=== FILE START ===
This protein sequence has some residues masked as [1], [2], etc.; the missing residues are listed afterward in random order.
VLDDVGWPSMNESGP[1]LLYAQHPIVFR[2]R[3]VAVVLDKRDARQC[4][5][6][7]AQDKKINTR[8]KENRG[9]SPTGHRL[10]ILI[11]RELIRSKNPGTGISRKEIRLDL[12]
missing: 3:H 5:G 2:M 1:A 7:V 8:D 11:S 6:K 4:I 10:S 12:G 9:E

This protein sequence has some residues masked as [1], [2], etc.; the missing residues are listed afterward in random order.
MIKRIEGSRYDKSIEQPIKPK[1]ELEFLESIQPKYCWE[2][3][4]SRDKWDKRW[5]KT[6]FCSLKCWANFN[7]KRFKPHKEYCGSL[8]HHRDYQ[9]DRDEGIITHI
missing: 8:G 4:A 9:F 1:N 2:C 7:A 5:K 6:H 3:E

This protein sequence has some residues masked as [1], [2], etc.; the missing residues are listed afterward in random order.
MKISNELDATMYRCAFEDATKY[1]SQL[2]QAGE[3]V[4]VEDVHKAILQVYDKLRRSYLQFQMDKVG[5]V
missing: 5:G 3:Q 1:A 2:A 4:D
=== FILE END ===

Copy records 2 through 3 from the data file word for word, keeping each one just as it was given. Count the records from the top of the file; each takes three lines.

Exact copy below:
This protein sequence has some residues masked as [1], [2], etc.; the missing residues are listed afterward in random order.
MIKRIEGSRYDKSIEQPIKPK[1]ELEFLESIQPKYCWE[2][3][4]SRDKWDKRW[5]KT[6]FCSLKCWANFN[7]KRFKPHKEYCGSL[8]HHRDYQ[9]DRDEGIITHI
missing: 8:G 4:A 9:F 1:N 2:C 7:A 5:K 6:H 3:E

This protein sequence has some residues masked as [1], [2], etc.; the missing residues are listed afterward in random order.
MKISNELDATMYRCAFEDATKY[1]SQL[2]QAGE[3]V[4]VEDVHKAILQVYDKLRRSYLQFQMDKVG[5]V
missing: 5:G 3:Q 1:A 2:A 4:D